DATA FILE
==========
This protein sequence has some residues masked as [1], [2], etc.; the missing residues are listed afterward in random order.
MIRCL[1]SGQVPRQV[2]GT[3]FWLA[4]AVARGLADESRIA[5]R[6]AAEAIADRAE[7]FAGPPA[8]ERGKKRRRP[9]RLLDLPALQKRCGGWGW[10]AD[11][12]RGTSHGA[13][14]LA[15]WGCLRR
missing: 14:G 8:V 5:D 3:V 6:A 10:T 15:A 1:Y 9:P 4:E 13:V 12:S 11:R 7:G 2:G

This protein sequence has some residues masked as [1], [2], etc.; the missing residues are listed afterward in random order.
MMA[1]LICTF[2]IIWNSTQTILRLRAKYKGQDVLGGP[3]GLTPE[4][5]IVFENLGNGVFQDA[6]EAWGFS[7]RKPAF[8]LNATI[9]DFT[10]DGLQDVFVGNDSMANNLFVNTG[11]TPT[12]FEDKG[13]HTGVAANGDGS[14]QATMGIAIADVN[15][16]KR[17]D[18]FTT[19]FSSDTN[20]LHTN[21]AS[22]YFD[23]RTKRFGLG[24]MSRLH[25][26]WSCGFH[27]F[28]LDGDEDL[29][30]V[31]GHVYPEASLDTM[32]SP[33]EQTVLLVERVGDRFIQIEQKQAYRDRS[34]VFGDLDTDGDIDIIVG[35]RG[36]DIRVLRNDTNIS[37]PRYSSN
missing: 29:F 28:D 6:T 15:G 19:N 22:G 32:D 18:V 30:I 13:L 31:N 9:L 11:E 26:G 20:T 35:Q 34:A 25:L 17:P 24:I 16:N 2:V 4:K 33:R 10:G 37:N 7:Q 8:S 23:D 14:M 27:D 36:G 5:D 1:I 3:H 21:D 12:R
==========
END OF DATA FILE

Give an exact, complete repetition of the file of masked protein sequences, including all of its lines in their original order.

This protein sequence has some residues masked as [1], [2], etc.; the missing residues are listed afterward in random order.
MIRCL[1]SGQVPRQV[2]GT[3]FWLA[4]AVARGLADESRIA[5]R[6]AAEAIADRAE[7]FAGPPA[8]ERGKKRRRP[9]RLLDLPALQKRCGGWGW[10]AD[11][12]RGTSHGA[13][14]LA[15]WGCLRR
missing: 14:G 8:V 5:D 3:V 6:A 10:T 15:A 1:Y 9:P 4:E 13:V 12:S 11:R 7:G 2:G

This protein sequence has some residues masked as [1], [2], etc.; the missing residues are listed afterward in random order.
MMA[1]LICTF[2]IIWNSTQTILRLRAKYKGQDVLGGP[3]GLTPE[4][5]IVFENLGNGVFQDA[6]EAWGFS[7]RKPAF[8]LNATI[9]DFT[10]DGLQDVFVGNDSMANNLFVNTG[11]TPT[12]FEDKG[13]HTGVAANGDGS[14]QATMGIAIADVN[15][16]KR[17]D[18]FTT[19]FSSDTN[20]LHTN[21]AS[22]YFD[23]RTKRFGLG[24]MSRLH[25][26]WSCGFH[27]F[28]LDGDEDL[29][30]V[31]GHVYPEASLDTM[32]SP[33]EQTVLLVERVGDRFIQIEQKQAYRDRS[34]VFGDLDTDGDIDIIVG[35]RG[36]DIRVLRNDTNIS[37]PRYSSN
missing: 29:F 28:D 6:T 15:G 19:N 22:G 32:D 18:V 30:I 13:L 31:N 9:L 11:E 26:G 20:T 35:Q 34:A 25:L 17:P 24:I 16:N 2:V 4:K 33:R 10:G 37:N 7:Q 8:S 23:D 14:M 27:D 36:G 5:D 1:I 3:H 21:D 12:R